Kashi Narain Dar who was born around 1848 had two sons: Swaroop Narain and Roop Narain besides two daughters: Chandra and Durga. Swaroop Narain Dar was born in 1869 married twice. From his first wife he had a son Sri Narain and a daughter Sharika who was married with Pushkar Nath Sopori. Sri Narain Dar had three sons: Anand Narain, Tribhuvan Narain and Shanti Narain besides two daughters: Vidya married with Parmeshwar Nath Topa of Delhi and Leela married with Avtar Kishen Zutshi of Gwalior. Swaroop Narain Dar from his second wife Jawahar Rani daughter of Vishambhar Nath Dar of Agra had two sons: Inder Narain and Avtar Narain besides three daughters: Jwala, Kanta and Vijaylaxmi. Swaroop Narain Dar died in 1931.

Roop Narain Dar after completing his studies joined the judicial service and became a judge in the Gwalior estate. He was married with Brij Kumari (Roop Rani) the daughter of Shiv Nath Chak of Lucknow. It is alleged that he was keeping tawaif which was considered to be the status symbol among the elite of the society in that era and she used to live in front of his house in Murar, Gwalior. He had three sons: Kailas Narain, Maharaj Narain and Prakash Narain. Kailas Narain Dar was married with Kripa Kaul. It is alleged he was also keeping a begum but he remained a strict Hindu all through his life. He had three daughters: Kamini, Padma and Rani.

Maharaj Narain Dar had leisurely life and did nothing. He used to pass his time in composing Urdu poetry. He was married with Raj Dulari, the daughter of Nand Lal Hukku of Kashmiri Mohalla, Lucknow. He had three sons: Rajendra, Surendra and Arun besides three daughters: Kirti married with Radhey Raina, Gargi married with Dhanpal Sharma and Radha married with Pradeep Kitchelu.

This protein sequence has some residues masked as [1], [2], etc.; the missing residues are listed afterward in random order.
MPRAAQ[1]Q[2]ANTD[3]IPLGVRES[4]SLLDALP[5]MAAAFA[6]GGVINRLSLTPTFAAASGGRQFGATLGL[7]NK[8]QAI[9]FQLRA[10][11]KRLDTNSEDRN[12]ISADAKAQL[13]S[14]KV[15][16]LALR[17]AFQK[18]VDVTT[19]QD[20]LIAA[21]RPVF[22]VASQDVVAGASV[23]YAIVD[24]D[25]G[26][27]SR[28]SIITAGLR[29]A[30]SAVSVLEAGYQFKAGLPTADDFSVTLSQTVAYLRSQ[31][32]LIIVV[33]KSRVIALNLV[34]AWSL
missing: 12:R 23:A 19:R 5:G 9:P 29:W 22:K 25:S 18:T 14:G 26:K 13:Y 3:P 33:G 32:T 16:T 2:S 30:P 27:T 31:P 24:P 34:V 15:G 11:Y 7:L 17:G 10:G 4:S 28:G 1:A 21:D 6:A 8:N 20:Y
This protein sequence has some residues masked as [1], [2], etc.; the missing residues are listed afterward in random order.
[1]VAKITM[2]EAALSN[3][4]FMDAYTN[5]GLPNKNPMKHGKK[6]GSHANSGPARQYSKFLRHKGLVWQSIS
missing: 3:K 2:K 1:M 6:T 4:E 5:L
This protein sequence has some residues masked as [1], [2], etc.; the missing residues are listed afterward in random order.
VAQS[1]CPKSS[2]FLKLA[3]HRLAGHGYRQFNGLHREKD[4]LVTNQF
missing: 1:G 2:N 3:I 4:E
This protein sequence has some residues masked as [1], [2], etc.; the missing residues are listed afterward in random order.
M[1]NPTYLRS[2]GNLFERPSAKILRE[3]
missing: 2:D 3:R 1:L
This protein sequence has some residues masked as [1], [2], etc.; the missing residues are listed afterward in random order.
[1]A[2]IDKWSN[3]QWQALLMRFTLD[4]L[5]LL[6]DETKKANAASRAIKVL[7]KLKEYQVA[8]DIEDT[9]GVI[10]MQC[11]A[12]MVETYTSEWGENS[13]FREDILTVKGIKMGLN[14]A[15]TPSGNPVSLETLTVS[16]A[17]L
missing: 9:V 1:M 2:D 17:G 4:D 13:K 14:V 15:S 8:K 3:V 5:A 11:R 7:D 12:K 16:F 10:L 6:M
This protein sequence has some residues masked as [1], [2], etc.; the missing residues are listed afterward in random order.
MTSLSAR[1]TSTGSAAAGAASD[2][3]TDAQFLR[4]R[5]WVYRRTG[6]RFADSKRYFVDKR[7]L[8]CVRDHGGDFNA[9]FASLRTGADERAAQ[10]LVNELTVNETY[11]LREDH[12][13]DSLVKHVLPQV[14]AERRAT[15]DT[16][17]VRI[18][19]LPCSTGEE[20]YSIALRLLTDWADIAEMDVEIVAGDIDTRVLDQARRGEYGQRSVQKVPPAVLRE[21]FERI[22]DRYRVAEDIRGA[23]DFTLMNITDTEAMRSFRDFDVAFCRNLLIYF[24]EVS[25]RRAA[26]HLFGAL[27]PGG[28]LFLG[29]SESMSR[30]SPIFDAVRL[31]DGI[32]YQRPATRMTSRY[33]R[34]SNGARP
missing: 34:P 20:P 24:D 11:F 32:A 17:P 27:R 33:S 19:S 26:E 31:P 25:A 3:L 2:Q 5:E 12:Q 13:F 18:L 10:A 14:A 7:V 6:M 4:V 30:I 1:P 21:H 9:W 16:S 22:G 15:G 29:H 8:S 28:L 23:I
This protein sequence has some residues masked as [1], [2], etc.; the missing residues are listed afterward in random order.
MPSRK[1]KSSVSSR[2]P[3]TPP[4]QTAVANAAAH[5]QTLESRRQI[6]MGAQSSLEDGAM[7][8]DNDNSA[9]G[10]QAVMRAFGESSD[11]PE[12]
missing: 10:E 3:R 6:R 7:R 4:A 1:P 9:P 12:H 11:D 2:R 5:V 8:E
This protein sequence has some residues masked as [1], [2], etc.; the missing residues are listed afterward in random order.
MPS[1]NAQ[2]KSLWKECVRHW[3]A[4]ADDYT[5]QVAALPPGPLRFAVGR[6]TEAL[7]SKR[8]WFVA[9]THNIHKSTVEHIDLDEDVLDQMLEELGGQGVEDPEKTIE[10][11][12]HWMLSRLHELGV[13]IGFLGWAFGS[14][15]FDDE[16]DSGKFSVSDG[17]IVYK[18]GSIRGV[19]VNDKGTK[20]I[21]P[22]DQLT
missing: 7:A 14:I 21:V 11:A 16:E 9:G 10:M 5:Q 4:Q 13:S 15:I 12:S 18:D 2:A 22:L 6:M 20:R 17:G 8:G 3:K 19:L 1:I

Prakash Narain Dar was born in 1917. He married Kiran the daughter of Man Nath Muttoo. He died in 2000. He had two sons: Man Mohan and Ravi and a daughter Malini married with Avtar Nath Yaksh.

Raj Narain Dar had no son. He adopted his nephew Tej Narain Dar who was the son of Kishen Narain Dar. Tej Narain Dar was married with Vilas the daughter of Pran Nath Bazaz of Kashmiri Mohalla, Lucknow. Tej Narain Dar had a son Suraj Narain besides two daughters: Roopan married with Brij Mohan Nath Hukku of Jodhpur and Nano married with Ram Narain Gurtoo of Jodhpur. Suraj Narain Dar joined the British Indian army and rose to the rank of Brigadier. After his retirement from active service he settled down in Delhi. He had a son Vikram and daughter Milan married with Brahma Narain Bahadur. Hari Ram Darís eldest son Kishen Narain Dar was born around 1845 at Lucknow. After completing his studies he joined the judicial service in the then United provinces and became a munsif . Subsequently, he got promotion and became a judge at Faizabad. He was a progressive minded person and an ardent admirer of Shiv Narain Bahar who was pioneer in leading the young boys of Kashmiri Pandit community towards English education against heavy odds. Kishen Narain Dar after the death of Shiv Narain Bahar took the responsibility of publishing the first community magazine from Lucknow known as Mursala-e-Kashmir around 1871. He had seven sons: Bishen Narain, Hriday Narain, Hari Narain, Tej Narain, Kripa Narain, Udit Narain and Ratan Narain besides two daughters: Mrs. Lado Rani Zutshi and Mrs. Dulari Mal.